Translation for your YMCA . . exercising and donating are usually private things. How can you make it private→public?

Some exercise apps help make private→public by giving people the opportunity to “share” their work out. This can be great but people don’t always want to publicize their activity on their own social media. Think of how you can create opportunity or space to make this public. This can be through social media or even in your own facility.

Donor recognition

Some YMCAs post banners as a “thank you” for people or organizations that give a certain amount. This is a great way to thank organizations and individuals but what if there was a way to do this for everyone who donates? Recently, I visited a Y where construction paper was put up in ginger bread like figures with the names of members who donated. This was located on a wall in the Y under a “thank you” banner. Some members actually decorated their own if they desired. This is a great example of private→public.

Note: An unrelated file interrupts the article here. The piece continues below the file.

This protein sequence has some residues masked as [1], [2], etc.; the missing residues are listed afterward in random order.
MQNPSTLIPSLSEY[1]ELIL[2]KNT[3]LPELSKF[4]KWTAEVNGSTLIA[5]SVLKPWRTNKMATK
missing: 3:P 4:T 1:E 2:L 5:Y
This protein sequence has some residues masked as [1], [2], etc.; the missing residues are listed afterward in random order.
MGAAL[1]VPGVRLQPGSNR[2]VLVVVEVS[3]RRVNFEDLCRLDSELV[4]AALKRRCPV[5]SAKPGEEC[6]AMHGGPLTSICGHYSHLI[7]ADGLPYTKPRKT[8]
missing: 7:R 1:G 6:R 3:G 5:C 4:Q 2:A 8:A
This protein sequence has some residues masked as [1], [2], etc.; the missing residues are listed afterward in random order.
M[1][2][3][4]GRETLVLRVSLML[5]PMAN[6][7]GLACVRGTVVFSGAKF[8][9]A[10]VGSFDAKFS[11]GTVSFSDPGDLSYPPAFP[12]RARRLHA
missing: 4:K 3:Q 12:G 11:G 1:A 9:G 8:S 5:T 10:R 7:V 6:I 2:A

Could we also thank donors on our YMCA’s Facebook or Twitter account? Ask a donor how they would like to be recognized. They can opt out of social media if they like but if not, use that as a public space to thank people.

Member recognition

Think about how people can post their exercise publicly in your Y. Can you put a star next to someone’s name? Can you post a “member of the month” in a public place for people to see? This is great for both the person exercising and for people walking through seeing this public display of congratulations!

Recognize volunteers in the same way. Think of how you can post thank you pieces for volunteers via social media or in the building. It’s a great way to thank people and let them know about the volunteer opportunities.